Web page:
It is true for many endeavors that mistakes are a catalyst for learning and growth. Two Sundays ago I made a mistake and broke of one of the most important ski mountaineering commandments: Thou Shalt Not Get Cliffed Out. My hope is that by sharing my story I can cement the lesson I learned and help you avoid making the same mistake.
I’ve dreamed of circumnavigating Mt Hood on skis ever since Patrick and Ethan did so in February 2013. After a season with a healthy dose of long days, steep snow climbing and avalanche terrain navigation, I finally felt confident enough to attempt the “High Orbit.” Furthermore, I saw this objective as a capstone to my three years of climbing and skiing in the Pacific Northwest, and I thought it would provide satisfying closure before graduating and moving away.
After climbing and skiing the Wy’east Face and Superbowl on Saturday with Patrick, Taylor and Hallie, my legs and spirit felt hungry for more. I began skinning from Timberline at 4:45 am and soon thereafter found myself transitioning on Illumination Saddle.
I looked across Reid Glacier and planned my route (pictured below). I could see a steep snowfield on the other side that would give me access to Yokum Ridge, and I compared its location to an image of the route I had on my phone. At the time the snowfield seemed a reasonable match to the route shown by the image. Looking at it now, however, it was obviously too high.
I climbed the steep snowfield to gain Yokum Ridge and found myself high above the Sandy Glacier. Looking down from where I stood, the head of the Sandy funneled into a choke and steeply rolled over out of my sight until flattening a couple hundred feet below. This route was not an immediate winner, so I skied down the ridge a short ways in order to investigate a different option. No luck–I ended up making a couple turns down a steep chute only to have it drop off out of sight. Thankfully I had stopped at a relatively secure bench created by a rock fin, so transitioning to crampons wasn’t an issue.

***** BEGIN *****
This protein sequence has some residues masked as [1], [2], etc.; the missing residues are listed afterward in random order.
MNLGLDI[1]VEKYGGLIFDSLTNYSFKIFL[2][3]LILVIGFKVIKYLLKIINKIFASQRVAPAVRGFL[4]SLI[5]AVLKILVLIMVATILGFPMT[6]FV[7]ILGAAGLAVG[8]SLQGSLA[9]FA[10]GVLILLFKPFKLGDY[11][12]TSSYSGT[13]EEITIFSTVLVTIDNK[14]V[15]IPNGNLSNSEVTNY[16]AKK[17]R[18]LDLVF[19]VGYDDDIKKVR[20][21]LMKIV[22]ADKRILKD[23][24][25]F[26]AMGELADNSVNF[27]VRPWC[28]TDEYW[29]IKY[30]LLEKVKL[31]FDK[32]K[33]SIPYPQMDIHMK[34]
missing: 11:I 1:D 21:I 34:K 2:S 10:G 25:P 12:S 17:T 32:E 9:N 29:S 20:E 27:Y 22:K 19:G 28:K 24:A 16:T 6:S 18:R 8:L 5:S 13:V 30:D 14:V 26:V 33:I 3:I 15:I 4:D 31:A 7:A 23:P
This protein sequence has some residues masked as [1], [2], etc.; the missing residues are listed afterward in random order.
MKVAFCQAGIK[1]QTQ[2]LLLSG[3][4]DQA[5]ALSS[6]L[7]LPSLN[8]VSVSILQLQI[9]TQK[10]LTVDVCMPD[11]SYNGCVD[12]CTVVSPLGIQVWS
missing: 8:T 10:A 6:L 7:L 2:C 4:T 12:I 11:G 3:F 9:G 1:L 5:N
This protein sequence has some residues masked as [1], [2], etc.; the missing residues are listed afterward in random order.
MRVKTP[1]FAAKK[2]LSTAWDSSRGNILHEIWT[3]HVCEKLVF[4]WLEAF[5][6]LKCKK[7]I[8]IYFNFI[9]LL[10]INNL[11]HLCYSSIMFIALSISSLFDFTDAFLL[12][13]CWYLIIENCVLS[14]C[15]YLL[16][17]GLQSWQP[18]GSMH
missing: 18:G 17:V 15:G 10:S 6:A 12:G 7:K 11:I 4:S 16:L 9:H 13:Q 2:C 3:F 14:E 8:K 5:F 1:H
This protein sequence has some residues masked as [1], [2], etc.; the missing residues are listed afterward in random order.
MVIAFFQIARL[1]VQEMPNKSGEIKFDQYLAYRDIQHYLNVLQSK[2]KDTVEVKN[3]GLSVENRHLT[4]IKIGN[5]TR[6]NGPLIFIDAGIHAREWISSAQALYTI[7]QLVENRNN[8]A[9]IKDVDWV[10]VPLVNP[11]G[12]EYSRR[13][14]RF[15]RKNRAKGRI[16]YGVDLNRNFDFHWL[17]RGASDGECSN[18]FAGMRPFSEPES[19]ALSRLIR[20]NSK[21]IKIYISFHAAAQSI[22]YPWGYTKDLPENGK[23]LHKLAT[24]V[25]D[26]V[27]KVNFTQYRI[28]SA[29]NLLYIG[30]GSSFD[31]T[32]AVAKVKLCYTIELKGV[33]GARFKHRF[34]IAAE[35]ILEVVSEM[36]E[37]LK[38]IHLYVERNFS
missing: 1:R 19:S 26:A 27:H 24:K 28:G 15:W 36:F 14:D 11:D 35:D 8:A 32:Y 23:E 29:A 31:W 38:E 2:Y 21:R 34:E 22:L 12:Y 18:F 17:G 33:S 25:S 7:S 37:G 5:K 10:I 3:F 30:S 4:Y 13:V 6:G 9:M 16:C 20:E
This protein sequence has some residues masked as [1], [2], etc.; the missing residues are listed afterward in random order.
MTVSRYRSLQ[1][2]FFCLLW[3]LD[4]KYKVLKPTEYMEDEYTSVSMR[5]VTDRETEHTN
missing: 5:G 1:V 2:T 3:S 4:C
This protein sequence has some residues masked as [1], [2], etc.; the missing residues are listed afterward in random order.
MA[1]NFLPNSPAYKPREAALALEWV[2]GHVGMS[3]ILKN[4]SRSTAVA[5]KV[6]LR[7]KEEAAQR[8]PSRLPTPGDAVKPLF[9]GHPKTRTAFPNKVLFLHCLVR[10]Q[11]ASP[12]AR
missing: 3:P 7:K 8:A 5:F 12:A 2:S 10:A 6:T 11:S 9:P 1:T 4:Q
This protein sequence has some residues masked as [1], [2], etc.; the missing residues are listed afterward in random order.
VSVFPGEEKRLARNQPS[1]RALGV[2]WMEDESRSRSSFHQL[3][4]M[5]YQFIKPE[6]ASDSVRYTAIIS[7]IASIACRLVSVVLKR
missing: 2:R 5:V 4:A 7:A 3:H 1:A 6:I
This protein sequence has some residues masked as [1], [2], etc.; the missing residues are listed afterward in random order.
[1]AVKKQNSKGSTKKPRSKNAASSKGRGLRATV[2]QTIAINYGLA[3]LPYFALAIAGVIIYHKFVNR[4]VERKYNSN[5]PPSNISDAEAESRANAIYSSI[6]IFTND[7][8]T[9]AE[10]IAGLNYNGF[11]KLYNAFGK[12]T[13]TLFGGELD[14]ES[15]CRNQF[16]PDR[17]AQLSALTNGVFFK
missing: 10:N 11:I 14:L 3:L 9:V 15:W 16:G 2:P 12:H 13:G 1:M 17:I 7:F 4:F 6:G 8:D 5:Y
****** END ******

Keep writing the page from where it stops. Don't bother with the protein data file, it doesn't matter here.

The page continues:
At this point I decided to climb back to my original position on the ridge and check out the roll-over choke despite my initial doubt. I dropped in and made some fun turns until hope turned into desperation. I was 10 meters from the rollover and still couldn’t see it go. I scraped a few more meters down the 45˚ ice until I realized it was stupid to go any further. Then it hit me. F*$%. I was cliffed out. For a minute I froze. Then, as if the powers that be were mocking me, I saw a party of three skiers cruise across the lower Sandy. If it wasn’t clear already, this made my grievous route-finding error utterly obvious. They paused for a moment, and I imagined them observing my situation in horror.
Next I pictured myself skiing the drop-off. Maybe it wasn’t that big of a cliff. Maybe it would just be rad as hell. That idea was quickly nixed by the image of my body crashing onto the glacier below. I knew I had to do something, but what? Side-hill back up the chute using my whippet to self-belay? Too steep and too far. That left me with only one option. There were two small outcrops of 4th class rock a few feet to my right. The first one was narrow and steep, the second one wider and more moderate. I traversed to the first rock and positioned my skis so they were half on rock and half on snow. Unfortunately, the angle of rock to snow was such that my skis flexed underfoot, leaving my edges without complete purchase. I took my gloves off, set my poles down, and held onto the rock with my right hand. Then I balanced on my right foot in order to lift my left foot up and remove my ski with my left hand; I felt like I was pulling through the delicate crux of a slab climb. Getting the first ski off was a huge relief, and I felt way more secure with one boot on relatively solid ground. This made removing my other ski much easier. With both skis and poles now on my back, I planned my next move. It was about four feet to the other rock outcrop. I took nearly my widest possible step in order to bridge the gap over the icy chute. I subsequently scrambled 10 feet to the top of the rock, which was flat and provided direct access to the snow. I was finally safe! From here I put on my crampons and scurried back to Yokum Ridge.